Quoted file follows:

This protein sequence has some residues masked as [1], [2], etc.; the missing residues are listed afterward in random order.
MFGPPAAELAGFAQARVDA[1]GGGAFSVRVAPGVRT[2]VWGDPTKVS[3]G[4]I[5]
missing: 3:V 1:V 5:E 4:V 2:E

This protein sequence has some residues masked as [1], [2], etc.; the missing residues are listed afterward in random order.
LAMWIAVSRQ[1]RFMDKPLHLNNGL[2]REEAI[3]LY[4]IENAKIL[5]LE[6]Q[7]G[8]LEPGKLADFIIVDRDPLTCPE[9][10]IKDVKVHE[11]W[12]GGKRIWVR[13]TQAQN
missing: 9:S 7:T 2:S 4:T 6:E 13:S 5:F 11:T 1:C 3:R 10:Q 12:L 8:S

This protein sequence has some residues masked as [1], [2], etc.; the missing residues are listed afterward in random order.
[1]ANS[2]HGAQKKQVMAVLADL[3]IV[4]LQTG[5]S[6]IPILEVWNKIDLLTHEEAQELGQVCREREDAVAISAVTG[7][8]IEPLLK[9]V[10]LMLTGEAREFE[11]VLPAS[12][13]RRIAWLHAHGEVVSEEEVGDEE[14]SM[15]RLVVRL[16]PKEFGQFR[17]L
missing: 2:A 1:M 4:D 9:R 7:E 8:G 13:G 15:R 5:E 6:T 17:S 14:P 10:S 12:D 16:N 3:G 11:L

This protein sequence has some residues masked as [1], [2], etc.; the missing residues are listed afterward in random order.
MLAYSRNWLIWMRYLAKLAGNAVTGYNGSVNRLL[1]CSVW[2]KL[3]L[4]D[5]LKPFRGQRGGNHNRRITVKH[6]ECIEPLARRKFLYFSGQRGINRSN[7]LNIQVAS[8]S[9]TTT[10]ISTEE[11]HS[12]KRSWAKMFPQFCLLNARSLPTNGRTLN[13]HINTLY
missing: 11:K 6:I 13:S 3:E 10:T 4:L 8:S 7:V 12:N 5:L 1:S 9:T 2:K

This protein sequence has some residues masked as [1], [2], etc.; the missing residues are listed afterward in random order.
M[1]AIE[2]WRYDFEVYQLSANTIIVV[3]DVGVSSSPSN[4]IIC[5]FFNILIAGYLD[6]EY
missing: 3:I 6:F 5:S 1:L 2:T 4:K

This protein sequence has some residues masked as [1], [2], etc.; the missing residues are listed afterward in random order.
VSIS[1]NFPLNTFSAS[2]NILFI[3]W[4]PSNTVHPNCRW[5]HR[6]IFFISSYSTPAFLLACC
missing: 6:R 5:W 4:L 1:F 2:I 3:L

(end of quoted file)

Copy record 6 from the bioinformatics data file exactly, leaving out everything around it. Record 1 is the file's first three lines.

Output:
This protein sequence has some residues masked as [1], [2], etc.; the missing residues are listed afterward in random order.
VSIS[1]NFPLNTFSAS[2]NILFI[3]W[4]PSNTVHPNCRW[5]HR[6]IFFISSYSTPAFLLACC
missing: 6:R 5:W 4:L 1:F 2:I 3:L